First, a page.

Depending on how moved one is by the results, Jacob Kornbluth’s Inequality for All could be viewed as a high quality campaign video promoting Robert Reich’s Presidential election bid. Secretary of Labor during the first term of the Clinton Administration with a sixth sense for economics, he’s the kind of mind capable of uniting Democrats and Republicans in the name of common sense, though he currently appears more interested in teaching than seeking political office.
The outgrowth of Reich’s book Aftershock: The Next Economy & America’s Future, the documentary incorporates footage from Reich’s “Wealth and Poverty” class at UC Berkeley and illustrates his points on wealth disparity through the current struggles of average Americans. Due to the filmed lecture focus, comparisons to An Inconvenient Truth are unavoidable, though side by side Inequality for All plays like a more interesting version of the global warming film with more sophisticated computer graphics, a more engaging speaker, and a greater emphasis on actions outside of the PowerPoint presentation.
Above all, the film works because Reich is such an amiable fellow. His height stunted from Fairbanks’ disease, leaving him just shy of five feet tall, he frequently makes light of his appearance, bringing attention to both his car of choice (a Mini Cooper) and that he carries a box upon which to stand when speaking at podiums. Relevant Daily Show clips and shots of Reich’s appearances on late night talk shows further his sense of humor, winning the viewer over before getting to the meat of his argument. When the points are made, their source makes them even more appealing and does so without coming off as a trickster.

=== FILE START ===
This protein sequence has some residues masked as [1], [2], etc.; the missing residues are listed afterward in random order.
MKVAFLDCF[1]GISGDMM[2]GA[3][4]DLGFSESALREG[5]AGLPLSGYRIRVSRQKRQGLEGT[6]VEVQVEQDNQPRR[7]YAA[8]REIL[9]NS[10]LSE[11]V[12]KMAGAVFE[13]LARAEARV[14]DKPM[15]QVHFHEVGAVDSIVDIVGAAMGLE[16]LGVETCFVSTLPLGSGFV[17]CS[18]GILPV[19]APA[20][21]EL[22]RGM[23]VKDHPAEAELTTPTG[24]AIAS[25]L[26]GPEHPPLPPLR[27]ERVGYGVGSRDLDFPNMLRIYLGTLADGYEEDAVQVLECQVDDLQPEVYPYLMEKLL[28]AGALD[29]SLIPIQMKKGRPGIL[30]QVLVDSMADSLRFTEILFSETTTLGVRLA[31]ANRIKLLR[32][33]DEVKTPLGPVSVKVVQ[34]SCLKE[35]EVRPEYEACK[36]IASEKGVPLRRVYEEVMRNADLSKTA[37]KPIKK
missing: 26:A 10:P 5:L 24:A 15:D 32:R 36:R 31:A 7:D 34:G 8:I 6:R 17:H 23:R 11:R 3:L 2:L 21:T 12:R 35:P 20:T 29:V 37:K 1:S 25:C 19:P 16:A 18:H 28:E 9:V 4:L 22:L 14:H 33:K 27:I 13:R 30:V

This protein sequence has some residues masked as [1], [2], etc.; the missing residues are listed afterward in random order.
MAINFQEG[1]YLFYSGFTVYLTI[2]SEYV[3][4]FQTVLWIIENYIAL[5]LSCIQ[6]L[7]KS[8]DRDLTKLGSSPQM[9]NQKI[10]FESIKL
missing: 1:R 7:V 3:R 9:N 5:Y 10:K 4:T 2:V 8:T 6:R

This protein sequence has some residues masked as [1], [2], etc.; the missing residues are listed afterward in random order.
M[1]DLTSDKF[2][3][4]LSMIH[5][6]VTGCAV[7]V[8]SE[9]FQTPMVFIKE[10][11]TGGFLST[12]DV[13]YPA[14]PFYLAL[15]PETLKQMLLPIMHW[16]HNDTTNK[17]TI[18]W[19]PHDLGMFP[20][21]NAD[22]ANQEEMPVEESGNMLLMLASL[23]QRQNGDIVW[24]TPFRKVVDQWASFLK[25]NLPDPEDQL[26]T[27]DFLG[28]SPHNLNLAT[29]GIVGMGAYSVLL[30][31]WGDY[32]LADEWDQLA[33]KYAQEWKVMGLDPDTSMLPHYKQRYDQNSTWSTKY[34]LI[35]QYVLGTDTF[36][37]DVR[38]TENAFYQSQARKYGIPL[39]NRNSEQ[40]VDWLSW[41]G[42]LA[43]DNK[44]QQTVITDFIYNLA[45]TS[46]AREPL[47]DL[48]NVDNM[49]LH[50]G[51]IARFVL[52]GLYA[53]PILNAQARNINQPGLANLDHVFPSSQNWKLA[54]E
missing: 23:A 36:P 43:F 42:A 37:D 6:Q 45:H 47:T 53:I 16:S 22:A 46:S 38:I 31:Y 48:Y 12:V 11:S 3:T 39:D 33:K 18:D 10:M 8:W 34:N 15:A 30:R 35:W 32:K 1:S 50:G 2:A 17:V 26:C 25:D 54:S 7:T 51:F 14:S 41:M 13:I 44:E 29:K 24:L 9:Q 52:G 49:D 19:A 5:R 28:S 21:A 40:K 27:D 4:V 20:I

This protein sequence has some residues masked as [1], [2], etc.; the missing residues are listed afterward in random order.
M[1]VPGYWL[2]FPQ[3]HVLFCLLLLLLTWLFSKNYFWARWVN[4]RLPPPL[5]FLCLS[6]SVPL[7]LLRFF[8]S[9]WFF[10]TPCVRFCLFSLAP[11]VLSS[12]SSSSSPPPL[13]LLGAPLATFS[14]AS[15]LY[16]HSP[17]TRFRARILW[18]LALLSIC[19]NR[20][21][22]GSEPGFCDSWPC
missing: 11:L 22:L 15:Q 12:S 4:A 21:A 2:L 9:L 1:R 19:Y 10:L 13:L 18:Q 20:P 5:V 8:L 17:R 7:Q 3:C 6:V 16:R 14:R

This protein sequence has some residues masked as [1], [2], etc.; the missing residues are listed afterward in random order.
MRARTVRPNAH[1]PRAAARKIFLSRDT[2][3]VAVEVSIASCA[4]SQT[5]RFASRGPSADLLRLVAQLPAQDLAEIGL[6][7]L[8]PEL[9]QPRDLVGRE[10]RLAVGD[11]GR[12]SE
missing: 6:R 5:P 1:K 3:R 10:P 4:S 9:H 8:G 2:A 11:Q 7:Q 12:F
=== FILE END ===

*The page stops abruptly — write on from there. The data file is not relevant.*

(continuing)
Reich argues for nixing tax cuts for millionaires, a subject that’s drawn fire primarily from Republicans, but is a point that’s part of a larger bi-partisan goal. As he has been since before his Clinton post, Reich is all about promoting the middle class because their success is key to the economy’s health. That formula is cleanly illustrated by an animated cyclical graphic of increasing wages for workers, more consumer spending, a more educated workforce, and greater tax revenue. Whether here or through an oft-consulted “drawbridge” graph that shows parallels between The Great Depression and the current Great Recession, Reich’s complex information is easy to comprehend and cements itself through a handful of real-world examples.
The model post-bailout citizen and also one of Reich’s students, Robert Vaclav is a former Circuit City manager struggling to provide for his family. Inequality for All features other similar examples and after interviewing these middle class workers and revealing their modest earnings, venture capitalist Nick Hanauer’s reports of annually making between $10-30 million sets him as an easy villain. Naturally, there’s more to him than a sizable bank account. Aware of his status, Hanauer’s business focus is firmly on fortifying the middle class and makes many good points, including the fact that, wealthy though he may be, he can only drive so many cars at once and eat so many meals in a year.
The participation of a millionaire makes the concepts feel greater than a mere 99% gripe-fest and Kornbluth’s inclusion of a pro-union yet admittedly Republican Mormon family exhibits a welcome collaboration with conservatives, something activist docs often fail to consider. (Parallels between the Tea Party and the Occupy Movement, despite being difficult to stomach for either side, also serves as an attempt at common ground.) Still, Reich’s false status in many Right-wingers’ eyes as a communist may paint this inclusiveness as gimmicky. It’s not and neither are Reich nor his economic lessons, the heeding of which seems especially vital after this accomplished film.
Rated PG for thematic elements, some violence, language and smoking images.
Inequality for All is currently playing at the Fine Arts Theatre on Biltmore Ave.
Excellent review of an excellent movie, I saw it yesterday. It will probably be gone by Friday, I wish more people could go see it. Things could be so much better in America if only the common sense message of this movie was embraced.
Thanks, Stewart! It’s going to be around at least another week (All Is Lost got bumped back by its distributors) and Neal is working on setting up a Skype discussion with Reich. If the chat works out, I’ll post about it.